My lab focuses its research efforts on the cellular mechanisms that trigger and contribute to neuronal death and dysfunction. We use a combination of in vivo (transgenic and toxin mouse models) and in vitro (primary brain cultures, including neurons, glia, and neural progenitor/stem cells) experimental approaches to investigate the over-arching idea that dysregulation of kinase pathways and subsequent transcriptional activation/inhibition contribute to neuronal death and dysfunction, and that small molecule approaches to modulating these signaling pathways are viable therapeutic approaches to enhancing neuronal function and survival in a number of neurological/psychiatric disease states. Calcium deregulation, oxidative stress and mitochondrial dysfunction are among the causes often implicated in neuronal death, and are also under study in the lab. Overall, we seek to understand both the molecular events contributing to neurodegeneration as well as the mechanisms by which neurons protect themselves from such damage. Our goal is to develop therapeutic strategies, based on modulation of these signaling pathways, for the prevention/treatment of neurodegenerative and neuropsychiatric diseases.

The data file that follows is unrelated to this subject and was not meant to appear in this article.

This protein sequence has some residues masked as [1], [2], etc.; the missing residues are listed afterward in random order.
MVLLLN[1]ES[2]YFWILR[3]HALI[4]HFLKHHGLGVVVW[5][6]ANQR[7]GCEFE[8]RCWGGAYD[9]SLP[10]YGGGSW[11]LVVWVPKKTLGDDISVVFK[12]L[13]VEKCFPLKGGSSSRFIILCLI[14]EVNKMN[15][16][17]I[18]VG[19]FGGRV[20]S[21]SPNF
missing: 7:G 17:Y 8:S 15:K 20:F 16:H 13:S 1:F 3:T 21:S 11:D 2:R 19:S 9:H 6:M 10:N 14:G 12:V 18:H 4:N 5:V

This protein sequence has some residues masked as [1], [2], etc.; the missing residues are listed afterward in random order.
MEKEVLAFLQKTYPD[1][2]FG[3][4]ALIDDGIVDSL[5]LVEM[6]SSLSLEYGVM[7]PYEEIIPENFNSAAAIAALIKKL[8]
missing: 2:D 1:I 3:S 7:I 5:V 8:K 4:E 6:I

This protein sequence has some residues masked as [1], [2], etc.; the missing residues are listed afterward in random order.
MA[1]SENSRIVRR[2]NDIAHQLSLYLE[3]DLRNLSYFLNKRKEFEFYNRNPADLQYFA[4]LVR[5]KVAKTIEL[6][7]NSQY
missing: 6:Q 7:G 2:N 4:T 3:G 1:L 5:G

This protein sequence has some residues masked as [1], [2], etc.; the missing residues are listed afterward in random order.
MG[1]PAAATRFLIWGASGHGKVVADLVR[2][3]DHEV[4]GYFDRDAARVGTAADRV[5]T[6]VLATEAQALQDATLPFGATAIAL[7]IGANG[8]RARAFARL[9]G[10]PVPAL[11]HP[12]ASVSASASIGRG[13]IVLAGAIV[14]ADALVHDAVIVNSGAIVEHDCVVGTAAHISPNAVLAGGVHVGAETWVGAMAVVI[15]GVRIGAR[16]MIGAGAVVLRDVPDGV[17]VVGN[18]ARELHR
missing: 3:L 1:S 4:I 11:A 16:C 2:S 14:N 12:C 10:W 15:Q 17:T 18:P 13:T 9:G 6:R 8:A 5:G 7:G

- PhD, Pharmacology, University of Pittsburgh School of Medicine
- Dean's Innovative Research Award, 2019